Hell froze over. Hacked firm cares more about its users’ security than its corporate image

Graham Cluley

Hell froze over. Hacked firm cares more about its users' security than its corporate image

Hell froze over. Hacked firm cares more about its users' security than its corporate image

We’ve all seen the type of “advisories” issued by companies after they have been hacked.

“We take our customers’ security and privacy seriously”, they declare.

Yeah, right. It’s a shame you didn’t manage to more effectively demonstrate a duty of care *before* hackers ran off with your innocent users’ data.

But sometimes you’ll stumble across a firm or website which appears to show genuine regret, and is going out of its way to make things better for any users who were impacted by a data breach.

So, step forward and take a bow TruckersMP – a trucking simulator website which allows you to go “trucking alongside thousands of other enthusiasts.” (who knew, eh?)

As Troy Hunt reports on his newly-spangly blog, a data breach of TruckersMP’s gaming forum saw some 80,000 accounts exposed:

News of the breach was published on their website on Feb 25 at 19:39 which is 2 hours and 9 minutes after they first discovered the incident. That discovery was only 30 minutes after the incident took place. The succinct blog post explains what happens and then offers an apology, all within a few hours of the event.

Truckersmp blog

That’s a pretty good response by TruckersMP, to a clearly unfortunate incident.

But what they did next sets them apart from the vast majority of other hacked companies out there.

TruckersMP reached out to HaveIBeenPwned, the website run by Troy Hunt to help internet users determine if their details were compromised in a data breach.

TruckersMP not only told Troy about its data breach, but also shared the details of the exposed forum accounts with Have I Been Pwned in order to let members easily check if their credentials might have been put at risk.

As TruckersMP’s sysadmin explained to Troy:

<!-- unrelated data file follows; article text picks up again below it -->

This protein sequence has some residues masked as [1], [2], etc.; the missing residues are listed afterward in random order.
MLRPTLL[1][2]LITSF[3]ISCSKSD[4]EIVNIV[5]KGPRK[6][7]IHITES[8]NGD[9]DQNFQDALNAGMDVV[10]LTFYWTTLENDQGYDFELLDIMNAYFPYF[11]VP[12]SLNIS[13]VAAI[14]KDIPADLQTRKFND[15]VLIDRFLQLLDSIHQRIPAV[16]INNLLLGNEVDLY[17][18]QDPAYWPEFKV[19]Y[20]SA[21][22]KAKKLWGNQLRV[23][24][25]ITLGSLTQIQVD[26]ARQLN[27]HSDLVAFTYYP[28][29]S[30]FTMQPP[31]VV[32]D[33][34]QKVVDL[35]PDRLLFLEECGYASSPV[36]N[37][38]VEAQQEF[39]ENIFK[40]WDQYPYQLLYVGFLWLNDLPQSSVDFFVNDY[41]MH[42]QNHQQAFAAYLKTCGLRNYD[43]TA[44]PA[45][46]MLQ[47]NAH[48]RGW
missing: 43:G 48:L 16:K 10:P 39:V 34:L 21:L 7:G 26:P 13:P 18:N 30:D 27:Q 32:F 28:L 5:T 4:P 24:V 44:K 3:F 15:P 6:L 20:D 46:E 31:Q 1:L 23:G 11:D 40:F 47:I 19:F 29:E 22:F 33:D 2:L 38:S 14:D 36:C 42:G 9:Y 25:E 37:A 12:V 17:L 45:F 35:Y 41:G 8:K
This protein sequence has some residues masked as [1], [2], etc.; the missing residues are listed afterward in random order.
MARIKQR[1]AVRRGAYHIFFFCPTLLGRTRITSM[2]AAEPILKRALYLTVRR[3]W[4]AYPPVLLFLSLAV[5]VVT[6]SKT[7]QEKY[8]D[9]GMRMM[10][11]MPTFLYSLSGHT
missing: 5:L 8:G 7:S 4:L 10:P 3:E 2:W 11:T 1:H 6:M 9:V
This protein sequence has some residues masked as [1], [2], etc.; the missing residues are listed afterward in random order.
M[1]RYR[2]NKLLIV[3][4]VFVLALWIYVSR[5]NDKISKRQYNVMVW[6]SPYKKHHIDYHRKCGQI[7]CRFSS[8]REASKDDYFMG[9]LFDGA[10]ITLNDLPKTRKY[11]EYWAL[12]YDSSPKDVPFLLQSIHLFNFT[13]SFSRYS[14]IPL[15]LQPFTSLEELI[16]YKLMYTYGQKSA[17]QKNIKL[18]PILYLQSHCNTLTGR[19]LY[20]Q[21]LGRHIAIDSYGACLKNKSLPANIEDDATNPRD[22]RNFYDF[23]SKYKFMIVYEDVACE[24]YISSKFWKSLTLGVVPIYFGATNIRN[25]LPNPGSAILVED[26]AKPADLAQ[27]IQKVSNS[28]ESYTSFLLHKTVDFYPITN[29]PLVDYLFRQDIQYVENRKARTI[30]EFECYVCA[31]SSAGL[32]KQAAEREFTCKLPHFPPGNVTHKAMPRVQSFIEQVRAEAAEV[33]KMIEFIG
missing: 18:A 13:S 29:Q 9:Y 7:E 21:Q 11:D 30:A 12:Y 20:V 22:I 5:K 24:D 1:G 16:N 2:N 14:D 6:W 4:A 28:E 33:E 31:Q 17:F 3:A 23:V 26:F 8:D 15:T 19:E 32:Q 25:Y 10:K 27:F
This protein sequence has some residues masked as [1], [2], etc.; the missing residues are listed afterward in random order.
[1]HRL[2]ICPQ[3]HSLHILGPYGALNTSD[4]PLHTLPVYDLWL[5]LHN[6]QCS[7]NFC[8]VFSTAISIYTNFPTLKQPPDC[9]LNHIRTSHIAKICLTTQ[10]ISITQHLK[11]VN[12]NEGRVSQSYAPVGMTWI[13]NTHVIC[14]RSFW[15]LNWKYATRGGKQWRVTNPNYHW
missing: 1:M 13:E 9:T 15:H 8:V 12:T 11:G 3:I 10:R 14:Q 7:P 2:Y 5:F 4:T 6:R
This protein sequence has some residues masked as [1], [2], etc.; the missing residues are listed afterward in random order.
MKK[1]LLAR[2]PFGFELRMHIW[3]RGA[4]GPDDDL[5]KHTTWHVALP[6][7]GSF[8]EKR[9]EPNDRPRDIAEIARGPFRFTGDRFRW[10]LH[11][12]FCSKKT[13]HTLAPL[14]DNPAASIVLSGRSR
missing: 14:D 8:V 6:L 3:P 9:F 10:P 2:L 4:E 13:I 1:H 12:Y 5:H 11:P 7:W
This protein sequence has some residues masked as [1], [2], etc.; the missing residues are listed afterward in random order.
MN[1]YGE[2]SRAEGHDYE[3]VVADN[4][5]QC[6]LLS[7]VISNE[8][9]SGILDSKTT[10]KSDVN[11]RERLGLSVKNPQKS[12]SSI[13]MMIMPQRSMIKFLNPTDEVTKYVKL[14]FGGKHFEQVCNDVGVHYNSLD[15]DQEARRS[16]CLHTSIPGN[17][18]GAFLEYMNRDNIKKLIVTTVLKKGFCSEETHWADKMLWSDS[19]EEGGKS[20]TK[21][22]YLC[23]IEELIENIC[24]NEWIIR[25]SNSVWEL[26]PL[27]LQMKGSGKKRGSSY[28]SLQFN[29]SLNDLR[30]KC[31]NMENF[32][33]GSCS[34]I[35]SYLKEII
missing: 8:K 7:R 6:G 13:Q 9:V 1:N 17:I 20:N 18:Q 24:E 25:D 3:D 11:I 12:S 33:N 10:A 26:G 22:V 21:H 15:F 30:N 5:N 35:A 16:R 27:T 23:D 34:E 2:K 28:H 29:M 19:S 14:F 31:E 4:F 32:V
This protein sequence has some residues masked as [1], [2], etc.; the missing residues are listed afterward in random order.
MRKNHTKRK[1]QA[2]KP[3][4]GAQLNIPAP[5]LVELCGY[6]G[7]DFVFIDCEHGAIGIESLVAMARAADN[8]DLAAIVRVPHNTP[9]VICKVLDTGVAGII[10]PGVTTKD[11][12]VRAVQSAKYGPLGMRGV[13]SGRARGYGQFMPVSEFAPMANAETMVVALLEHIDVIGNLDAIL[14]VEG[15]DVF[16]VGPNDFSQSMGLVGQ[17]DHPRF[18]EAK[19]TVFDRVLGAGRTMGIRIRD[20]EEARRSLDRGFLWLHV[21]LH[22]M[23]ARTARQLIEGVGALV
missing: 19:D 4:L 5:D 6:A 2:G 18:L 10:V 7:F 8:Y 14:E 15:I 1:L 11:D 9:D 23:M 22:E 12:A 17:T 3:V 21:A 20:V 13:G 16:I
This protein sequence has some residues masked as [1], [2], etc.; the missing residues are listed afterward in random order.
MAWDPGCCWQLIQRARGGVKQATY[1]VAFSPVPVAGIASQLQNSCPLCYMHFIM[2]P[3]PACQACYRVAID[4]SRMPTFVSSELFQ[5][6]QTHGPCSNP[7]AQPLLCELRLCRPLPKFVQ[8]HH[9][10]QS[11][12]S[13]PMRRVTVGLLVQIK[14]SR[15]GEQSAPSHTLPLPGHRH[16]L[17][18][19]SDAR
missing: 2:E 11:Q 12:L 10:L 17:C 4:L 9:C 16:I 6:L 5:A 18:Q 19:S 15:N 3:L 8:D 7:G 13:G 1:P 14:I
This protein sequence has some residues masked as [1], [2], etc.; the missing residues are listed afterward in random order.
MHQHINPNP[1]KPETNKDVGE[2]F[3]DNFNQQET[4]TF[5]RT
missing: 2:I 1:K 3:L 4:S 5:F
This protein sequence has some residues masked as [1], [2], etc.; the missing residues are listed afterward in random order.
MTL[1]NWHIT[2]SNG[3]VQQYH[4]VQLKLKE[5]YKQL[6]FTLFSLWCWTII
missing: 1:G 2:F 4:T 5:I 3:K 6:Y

“We’re decently security minded and feel a responsibility and duty to inform our users when such a breach happens. All of the members of the team agreed it’d be ok to be added to the list with the notion that we’d like to see other sites do the same as well; given the unfortunate chance.”

TruckersMP knew it wouldn’t look good admitting that they had been breached, but they cared for their users’ security more than their image.

And you know what? The transparency and obvious care for its user community has actually probably done a heck of a lot of good for TruckersMP.

There’s always lots of bad news to report in the world of computer security, so it’s great to sometimes be able to applaud the actions of a website which – even though it has suffered a data breach – did something right.

So thank you TruckersMP for doing the right thing for your users. Plenty of others could learn from your example.

Graham Cluley Graham Cluley is a veteran of the anti-virus industry having worked for a number of security companies since the early 1990s when he wrote the first ever version of Dr Solomon's Anti-Virus Toolkit for Windows. Now an independent security analyst, he regularly makes media appearances and is an international public speaker on the topic of computer security, hackers, and online privacy. Follow him on Twitter at @gcluley, or drop him an email.

One Reply to “Hell froze over. Hacked firm cares more about its users’ security than its corporate image”

  1. Honesty is the best policy.

    Granted, a breach occurred which might of enrage it's user-base, but they cannot be mad towards TruckersMP for coming clean.

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